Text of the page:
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Leaked list reveals German banks have 816 billion euros in toxic assets

A German newspaper has published a leaked list from the BaFin financial oversight group that shows German banks are weighed down under 816 billion euros in toxic assets.

Frankfurt skyline

The banking towers of Frankfurt are straining under the weight of 816 billion in bad assets

The list from the federal financial supervisory authority BaFin, which details the scope of toxic assets held by German banks, was made public by the Sueddeutsche Zeitung daily.

According to the list, the banks with the worst credit and asset problems include Hypo Real Estate, Commerzbank and several state banks.

Commerzbank's share of the toxic assets amounts to 101 billion euros, with 49 billion of those coming from the recently acquired Dresdner Bank. Hypo Real Estate, which is looking at a likely 90-percent takeover by the German government, has 268 billion euros in toxic assets on its books.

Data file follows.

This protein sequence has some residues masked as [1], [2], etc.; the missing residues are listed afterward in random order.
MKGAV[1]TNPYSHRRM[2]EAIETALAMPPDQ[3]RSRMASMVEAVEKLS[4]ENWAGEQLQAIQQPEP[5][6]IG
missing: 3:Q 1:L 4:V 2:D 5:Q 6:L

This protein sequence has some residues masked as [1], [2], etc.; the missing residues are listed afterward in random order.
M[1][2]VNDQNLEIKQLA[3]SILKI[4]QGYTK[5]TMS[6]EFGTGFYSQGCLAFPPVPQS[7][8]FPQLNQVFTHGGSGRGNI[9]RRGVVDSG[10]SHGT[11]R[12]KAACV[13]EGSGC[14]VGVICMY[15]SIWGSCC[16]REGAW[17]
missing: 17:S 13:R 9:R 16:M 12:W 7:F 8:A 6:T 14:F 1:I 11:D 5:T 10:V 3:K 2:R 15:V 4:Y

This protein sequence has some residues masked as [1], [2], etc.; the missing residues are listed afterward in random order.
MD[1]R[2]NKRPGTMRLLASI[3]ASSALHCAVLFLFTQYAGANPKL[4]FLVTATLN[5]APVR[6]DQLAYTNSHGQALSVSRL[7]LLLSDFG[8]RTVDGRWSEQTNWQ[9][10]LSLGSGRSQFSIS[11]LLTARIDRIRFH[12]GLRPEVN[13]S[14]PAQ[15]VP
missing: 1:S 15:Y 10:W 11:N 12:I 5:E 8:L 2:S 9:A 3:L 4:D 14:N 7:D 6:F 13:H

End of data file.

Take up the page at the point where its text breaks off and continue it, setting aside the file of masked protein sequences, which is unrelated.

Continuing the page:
Federal Finance Minister Peer Steinbrueck

Federal Finance Minister Peer Steinbrueck said the leak was "not funny"

In a statement given to Reuters on Saturday, German Finance Minster Peer Steinbrueck said that no conclusions can be drawn from the figures in the list.

Steinbrueck told Reuters that it was “regrettable" that the list was made public. He said it was "not funny."

Oversight goup BaFin has opened an investigation to try to to find out who was behind the leak.

BaFin has indicated that the status of some of the toxic assets has changed since the list was compiled. The Sueddeutsche Zeitung reported that the information contained in the list dates back to February 26.

State banks affected

The list names several German state banks among those with the most troubled assets, some 180 billion euros. Steinbrueck is scheduled to meet with German state premiers on Monday to discuss the future of the state banks.

hypo real estate logo

Hypo Real Estate has some of the highest toxic asset levels among German banks

At issue are two potential solutions for the toxic asset crisis. The first involves revaluing the bad assets through a neutral third party, and the other involves collecting the bad assets and giving banks a guarantee against the debt on their balance sheets.

These assets would be backed by the German government, and are reported to be favored by the state banks.

According to a report by the German magazine Der Spiegel, the state premiers are urgently hoping for results at Monday's meeting. However, the government has said it will not likely pass legislation on the so-called "bad bank" solution before the summer, indicating that Monday's meeting is a forum for discussion.

DW.DE

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